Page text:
U.S.A.—The waves of patients typically begin arriving in late June, and peak in July and August—thousands of panicked and traumatized Vacation Bible School volunteers who haven’t slept in a full week begin flooding into America’s hospitals. Overworked and outnumbered doctors, nurses, and hospital staff from California to Maine are reportedly clearing rooms and adding beds to receive the sizable influx of shell-shocked VBS workers.
According to one veteran nurse working in a Dallas hospital, the sights, sounds, and smells of the VBS workers returning from the front-lines are often too much to bear. “We lose a lot of interns and new doctors during the VBS fallout,” she says. “Just seeing one worker return with water balloon shrapnel permanently lodged in her limbs, or a VBS mascot who is indefinitely stuck in character, is enough to drive hospital staff out of the healthcare industry for good.”
“They’re coming,” says Elaine Cabrera, an anesthesiologist from Seattle. “The entire hospital staff is on call. These poor people need us.”
Dr. Raymond Wilson, a resident psychology expert at Harvard, says that PTSD from Vacation Bible School is a common phenomenon, and the nation is going to have to wake up to fight the crisis together. “We cheer on VBS volunteers as they go off to war. We appreciate them. But when they return injured and mentally broken after enthusiastically hyping up children and taking shots of espresso intravenously for a week, we ignore them and fail to get them the help they deserve.”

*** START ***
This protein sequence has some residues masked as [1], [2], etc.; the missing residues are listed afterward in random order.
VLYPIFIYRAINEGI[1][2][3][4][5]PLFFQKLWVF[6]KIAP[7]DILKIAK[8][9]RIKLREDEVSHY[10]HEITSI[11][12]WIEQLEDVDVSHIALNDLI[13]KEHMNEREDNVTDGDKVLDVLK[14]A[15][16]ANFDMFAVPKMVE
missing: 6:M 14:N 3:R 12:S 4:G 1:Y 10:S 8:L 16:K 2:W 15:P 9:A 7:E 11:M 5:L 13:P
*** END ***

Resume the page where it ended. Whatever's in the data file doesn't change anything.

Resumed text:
While the specific injuries and level of trauma vary widely, the most common signs of VBSPTSD include being unable to stop humming the VBS theme song, having various adhesives, glitter, and other decorations stuck in one’s hair or clothes, a “permasmile” combined with a “thousand yard stare,” and an acute desire to continue serving in children’s ministry.